Special Report: Coronavirus and Rates | March 5, 2020 As the number of reported cases of the coronavirus around the world has increased, the list of school closings, work interruptions, event cancellations, and other consequences has grown. This decline in economic activity has been brutal for stocks but good for bonds, pushing rates to record low levels. One commonly heard question, though, is why mortgage rates have not fallen as much as government Treasury yields. There are two main reasons. First, mortgage-backed securities (MBS) have prepayment risk while Treasuries do not. When people refinance, their loans are removed from MBS. This makes MBS less valuable to investors relative to Treasuries during periods of declines and more valuable during periods of increases. In other words, mortgage rates rise and fall more slowly than Treasury yields due to the basic properties of prepayment risk. Second, the large mortgage companies which purchase loans and set mortgage rates have the capacity to process only so much business at one time. Currently, there is more demand for loans and refinancings than these firms can handle, so they have less incentive to pass along the lowest possible rates to customers. Here are some actual figures from [...]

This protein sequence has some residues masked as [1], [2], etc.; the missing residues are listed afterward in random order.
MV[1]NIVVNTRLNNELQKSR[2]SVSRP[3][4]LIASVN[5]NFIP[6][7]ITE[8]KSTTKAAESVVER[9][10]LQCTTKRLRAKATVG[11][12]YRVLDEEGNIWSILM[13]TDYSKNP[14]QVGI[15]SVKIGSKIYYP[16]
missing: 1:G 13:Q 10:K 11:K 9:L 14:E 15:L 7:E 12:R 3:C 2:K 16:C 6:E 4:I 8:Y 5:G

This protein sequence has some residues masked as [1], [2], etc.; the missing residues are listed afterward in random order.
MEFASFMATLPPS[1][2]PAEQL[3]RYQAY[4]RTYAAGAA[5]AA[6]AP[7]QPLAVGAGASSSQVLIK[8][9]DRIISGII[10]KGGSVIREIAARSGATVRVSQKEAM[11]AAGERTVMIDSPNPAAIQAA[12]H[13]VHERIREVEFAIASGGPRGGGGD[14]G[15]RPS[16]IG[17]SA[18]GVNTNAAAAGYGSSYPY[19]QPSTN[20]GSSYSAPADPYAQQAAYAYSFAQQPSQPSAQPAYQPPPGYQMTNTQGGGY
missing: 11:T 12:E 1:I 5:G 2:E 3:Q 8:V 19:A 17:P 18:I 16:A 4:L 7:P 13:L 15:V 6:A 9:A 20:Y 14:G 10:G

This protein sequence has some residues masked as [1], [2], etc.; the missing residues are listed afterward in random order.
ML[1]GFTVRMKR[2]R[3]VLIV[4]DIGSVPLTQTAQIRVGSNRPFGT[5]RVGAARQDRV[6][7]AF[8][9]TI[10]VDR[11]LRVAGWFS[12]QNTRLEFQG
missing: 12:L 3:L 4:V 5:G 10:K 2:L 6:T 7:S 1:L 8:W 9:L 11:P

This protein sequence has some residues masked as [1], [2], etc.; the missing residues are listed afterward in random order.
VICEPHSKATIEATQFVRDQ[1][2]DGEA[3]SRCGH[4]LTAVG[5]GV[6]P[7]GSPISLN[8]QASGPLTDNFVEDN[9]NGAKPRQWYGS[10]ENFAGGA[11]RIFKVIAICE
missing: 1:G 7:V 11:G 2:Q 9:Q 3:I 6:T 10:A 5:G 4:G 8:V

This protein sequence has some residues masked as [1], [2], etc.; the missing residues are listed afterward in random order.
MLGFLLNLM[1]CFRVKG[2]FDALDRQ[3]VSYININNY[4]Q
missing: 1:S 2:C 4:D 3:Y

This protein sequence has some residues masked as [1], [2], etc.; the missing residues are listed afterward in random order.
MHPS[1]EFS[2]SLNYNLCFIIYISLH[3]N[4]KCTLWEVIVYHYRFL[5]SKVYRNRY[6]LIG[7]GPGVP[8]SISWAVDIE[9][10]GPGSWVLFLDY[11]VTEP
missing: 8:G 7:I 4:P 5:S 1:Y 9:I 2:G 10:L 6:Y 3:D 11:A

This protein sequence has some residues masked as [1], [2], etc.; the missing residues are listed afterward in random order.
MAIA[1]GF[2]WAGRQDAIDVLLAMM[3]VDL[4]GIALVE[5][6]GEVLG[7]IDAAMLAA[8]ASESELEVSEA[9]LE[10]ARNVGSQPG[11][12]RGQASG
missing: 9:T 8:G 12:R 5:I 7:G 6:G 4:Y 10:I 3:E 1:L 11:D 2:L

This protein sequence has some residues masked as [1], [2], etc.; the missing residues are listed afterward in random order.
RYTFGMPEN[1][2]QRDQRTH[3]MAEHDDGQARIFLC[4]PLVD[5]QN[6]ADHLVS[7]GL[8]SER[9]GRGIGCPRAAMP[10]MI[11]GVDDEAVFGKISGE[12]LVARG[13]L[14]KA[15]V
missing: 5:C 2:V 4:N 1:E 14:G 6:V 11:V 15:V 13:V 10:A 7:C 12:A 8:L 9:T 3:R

In her semi-annual testimony to Congress, Fed Chair Yellen said that the Fed expects that economic progress will call for "further gradual increases" in the federal funds rate. She also said that it would be "unwise" to wait too long to hike rates. Yellen later added that the Fed will consider in coming months when to begin to reduce the Fed's holdings of MBS. Of note, she said that the Fed will not sell MBS to shrink the holdings, but rather will stop replacing principal reductions. The expected pace of tightening by the Fed increased a little after her testimony, causing MBS to decline.
President Trump today said to expect an announcement about tax cuts in two to three weeks. Mortgage rates moved a little higher after the comment. There are two reasons why tax cuts are viewed as negative for mortgage rates. The first is that tax cuts increase the wealth of the affected individuals or businesses, leaving them with more money to spend. This added spending boosts economic activity, which increases the outlook for future inflation. Mortgage rates rise as expected future inflation rises, since higher inflation further erodes the value of a mortgage’s future cash flows. The second is that tax cuts increase the budget deficit, at least initially. This means that the government has to issue more Treasury bonds to fund the deficit. The added supply reduces the value of Treasuries and similar bonds, including mortgage-backed securities (MBS). A decline in MBS prices leads to higher mortgage rates.